You may not think about how global warming affects your bowl of Cheerios, but General Mills’ Chief Sustainability Officer, Jerry Lynch, does.

Lynch: “We know that climate change has the potential to play a key role in one of the most important parts of our business – agriculture – which is where we source all of our ingredients from. Whether it’s through drier soils, or more frequent severe weather, or migration of growing regions.”

And in a vicious cycle, producing that cereal is making the problem worse by contributing to climate change.

So to lessen the company’s impact, General Mills has reduced carbon pollution from its processing plants by more than ten percent in the last decade.

But since the ingredients and packaging materials used by General Mills generate nearly two thirds of the company’s carbon pollution, General Mills also wants to help its suppliers become more sustainable.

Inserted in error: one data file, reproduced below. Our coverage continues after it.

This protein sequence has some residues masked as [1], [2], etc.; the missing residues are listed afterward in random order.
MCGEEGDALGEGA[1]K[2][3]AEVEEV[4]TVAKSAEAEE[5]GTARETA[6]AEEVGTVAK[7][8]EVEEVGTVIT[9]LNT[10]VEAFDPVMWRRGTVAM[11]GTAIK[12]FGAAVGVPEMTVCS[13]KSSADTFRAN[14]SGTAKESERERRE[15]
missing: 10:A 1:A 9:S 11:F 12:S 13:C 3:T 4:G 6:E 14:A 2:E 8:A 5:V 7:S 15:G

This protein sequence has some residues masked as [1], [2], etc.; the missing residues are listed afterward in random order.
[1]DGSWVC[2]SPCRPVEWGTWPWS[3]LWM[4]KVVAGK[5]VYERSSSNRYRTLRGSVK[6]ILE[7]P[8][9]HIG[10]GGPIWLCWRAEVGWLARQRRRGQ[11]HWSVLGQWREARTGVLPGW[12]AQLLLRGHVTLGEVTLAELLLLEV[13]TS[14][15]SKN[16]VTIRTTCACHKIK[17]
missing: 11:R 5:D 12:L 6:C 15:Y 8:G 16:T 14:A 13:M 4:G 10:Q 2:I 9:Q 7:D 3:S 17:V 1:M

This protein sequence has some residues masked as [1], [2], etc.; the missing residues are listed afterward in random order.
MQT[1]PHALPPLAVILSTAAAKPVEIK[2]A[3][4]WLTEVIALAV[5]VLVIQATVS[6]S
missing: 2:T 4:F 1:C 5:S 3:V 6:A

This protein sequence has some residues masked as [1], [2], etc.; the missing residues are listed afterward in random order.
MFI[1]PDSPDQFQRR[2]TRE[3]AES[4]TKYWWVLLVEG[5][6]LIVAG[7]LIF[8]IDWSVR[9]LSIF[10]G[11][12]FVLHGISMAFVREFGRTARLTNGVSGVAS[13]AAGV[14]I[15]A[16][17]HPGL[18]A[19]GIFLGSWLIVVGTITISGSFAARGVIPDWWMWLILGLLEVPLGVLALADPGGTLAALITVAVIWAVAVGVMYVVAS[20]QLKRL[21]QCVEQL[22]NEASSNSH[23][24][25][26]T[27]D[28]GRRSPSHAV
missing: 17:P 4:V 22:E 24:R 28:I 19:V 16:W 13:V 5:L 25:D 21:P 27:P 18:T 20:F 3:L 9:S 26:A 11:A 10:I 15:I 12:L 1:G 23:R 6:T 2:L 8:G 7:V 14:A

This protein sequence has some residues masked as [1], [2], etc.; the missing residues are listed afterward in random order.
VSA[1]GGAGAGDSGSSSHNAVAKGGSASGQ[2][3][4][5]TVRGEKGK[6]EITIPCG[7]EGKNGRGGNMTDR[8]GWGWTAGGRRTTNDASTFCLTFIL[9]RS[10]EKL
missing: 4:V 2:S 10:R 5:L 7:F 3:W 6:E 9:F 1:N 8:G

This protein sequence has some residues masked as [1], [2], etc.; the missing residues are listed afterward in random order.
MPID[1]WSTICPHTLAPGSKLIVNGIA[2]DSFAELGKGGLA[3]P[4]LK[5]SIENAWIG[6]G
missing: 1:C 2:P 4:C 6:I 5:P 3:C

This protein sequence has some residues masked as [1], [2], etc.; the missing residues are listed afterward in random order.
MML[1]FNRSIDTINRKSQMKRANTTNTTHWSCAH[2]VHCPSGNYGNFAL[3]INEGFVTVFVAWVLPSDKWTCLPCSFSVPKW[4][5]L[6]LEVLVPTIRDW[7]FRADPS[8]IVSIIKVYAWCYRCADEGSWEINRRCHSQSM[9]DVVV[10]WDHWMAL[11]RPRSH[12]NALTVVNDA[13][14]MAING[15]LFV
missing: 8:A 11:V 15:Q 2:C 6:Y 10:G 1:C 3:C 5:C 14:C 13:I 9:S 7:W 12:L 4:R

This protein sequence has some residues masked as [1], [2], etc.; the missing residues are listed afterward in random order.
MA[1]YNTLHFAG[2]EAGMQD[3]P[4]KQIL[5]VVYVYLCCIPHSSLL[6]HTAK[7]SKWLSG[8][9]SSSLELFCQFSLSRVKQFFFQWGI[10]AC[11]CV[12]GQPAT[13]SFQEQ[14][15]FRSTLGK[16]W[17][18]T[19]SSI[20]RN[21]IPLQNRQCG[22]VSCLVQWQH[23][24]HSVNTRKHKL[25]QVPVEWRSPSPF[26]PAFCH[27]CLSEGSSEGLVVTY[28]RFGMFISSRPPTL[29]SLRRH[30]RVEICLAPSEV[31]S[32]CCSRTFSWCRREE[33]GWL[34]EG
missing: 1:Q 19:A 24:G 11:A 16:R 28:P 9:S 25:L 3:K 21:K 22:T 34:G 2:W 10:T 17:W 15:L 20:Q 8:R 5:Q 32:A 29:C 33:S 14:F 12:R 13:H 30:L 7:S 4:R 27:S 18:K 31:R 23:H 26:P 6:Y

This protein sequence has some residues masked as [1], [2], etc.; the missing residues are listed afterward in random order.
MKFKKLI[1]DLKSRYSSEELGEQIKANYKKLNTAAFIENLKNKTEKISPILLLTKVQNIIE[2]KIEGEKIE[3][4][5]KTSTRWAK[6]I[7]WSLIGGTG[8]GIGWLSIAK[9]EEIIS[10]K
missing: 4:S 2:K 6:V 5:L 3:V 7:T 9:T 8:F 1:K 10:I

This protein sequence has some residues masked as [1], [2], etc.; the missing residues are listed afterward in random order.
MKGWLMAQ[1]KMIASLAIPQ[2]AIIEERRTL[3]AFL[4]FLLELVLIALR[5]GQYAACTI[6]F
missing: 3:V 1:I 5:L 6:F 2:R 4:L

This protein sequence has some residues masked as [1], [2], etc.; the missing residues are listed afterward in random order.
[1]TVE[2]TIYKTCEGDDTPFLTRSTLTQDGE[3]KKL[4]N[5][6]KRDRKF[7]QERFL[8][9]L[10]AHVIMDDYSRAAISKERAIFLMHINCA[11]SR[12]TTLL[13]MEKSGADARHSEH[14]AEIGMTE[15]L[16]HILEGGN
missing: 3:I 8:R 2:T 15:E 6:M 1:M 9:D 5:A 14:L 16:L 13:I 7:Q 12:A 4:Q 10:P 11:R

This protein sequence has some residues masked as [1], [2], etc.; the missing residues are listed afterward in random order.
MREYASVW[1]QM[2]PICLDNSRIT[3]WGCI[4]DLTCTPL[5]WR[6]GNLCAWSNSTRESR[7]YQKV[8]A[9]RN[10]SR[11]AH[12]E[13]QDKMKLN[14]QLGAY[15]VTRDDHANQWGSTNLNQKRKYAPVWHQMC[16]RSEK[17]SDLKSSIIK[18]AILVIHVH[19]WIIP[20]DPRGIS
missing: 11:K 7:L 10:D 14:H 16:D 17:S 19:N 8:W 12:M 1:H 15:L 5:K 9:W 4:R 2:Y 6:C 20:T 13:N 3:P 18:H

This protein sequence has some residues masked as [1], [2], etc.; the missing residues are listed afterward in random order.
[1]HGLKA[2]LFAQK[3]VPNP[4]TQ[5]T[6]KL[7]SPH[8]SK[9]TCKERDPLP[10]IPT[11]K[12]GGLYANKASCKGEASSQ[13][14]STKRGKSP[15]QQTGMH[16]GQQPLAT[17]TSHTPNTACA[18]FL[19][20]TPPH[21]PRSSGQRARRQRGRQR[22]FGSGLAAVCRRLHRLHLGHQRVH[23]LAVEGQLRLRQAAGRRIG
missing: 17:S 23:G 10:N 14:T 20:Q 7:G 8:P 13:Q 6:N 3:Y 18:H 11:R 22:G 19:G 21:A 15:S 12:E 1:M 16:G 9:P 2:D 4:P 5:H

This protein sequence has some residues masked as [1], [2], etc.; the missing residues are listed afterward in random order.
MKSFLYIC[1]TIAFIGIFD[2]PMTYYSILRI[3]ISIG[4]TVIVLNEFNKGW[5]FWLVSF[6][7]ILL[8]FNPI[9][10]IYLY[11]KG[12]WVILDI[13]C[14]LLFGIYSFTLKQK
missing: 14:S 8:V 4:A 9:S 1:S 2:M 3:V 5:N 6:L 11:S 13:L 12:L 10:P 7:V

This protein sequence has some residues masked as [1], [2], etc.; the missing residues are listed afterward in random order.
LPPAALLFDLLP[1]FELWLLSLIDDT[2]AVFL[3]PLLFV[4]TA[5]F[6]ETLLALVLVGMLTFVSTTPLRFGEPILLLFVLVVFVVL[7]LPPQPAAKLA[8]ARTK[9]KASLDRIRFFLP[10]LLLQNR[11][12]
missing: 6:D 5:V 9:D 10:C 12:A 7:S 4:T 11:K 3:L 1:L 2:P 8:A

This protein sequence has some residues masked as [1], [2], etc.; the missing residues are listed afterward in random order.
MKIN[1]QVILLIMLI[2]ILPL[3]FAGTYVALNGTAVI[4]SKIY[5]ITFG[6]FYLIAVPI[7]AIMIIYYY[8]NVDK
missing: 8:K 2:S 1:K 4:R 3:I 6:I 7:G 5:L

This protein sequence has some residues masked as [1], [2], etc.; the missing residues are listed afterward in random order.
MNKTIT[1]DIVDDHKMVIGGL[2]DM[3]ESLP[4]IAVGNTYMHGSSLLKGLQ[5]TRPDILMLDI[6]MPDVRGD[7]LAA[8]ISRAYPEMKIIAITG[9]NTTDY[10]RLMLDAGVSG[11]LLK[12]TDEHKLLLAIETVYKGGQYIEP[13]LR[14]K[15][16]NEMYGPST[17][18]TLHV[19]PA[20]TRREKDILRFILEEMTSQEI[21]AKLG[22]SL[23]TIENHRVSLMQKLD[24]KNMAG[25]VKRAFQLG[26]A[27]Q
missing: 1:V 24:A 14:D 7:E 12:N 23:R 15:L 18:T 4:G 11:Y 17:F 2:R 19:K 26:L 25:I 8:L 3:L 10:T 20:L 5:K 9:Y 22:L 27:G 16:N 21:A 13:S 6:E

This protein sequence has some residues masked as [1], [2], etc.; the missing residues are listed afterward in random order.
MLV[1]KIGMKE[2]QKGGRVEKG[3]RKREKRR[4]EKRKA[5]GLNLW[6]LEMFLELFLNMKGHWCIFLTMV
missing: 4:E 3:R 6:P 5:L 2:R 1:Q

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For example, the company has joined “Field to Market: The Alliance for Sustainable Agriculture,” which includes members ranging from seed companies to cereal producers to grocery stores.

Lynch says collaborations like this and others can help drive reductions in carbon pollution and help limit global warming at all stages of the supply chain.

Reporting credit: ChavoBart Digital Media.
Photo: Copyright protected.

More Resources

Field To Market: The Alliance for Sustainable Agriculture
General Mills announcement
General Mills interview with Jerry Lynch, V.P. and chief sustainability officer
General Mills’ move on climate change is ‘leadership that makes America great’ (editorial)

Bud Ward

Bud Ward is Editor of Yale Climate Connections. He started his environmental journalism career in 1974. He later served as Assistant Director of the U.S. Congress's National Commission on Air Quality,...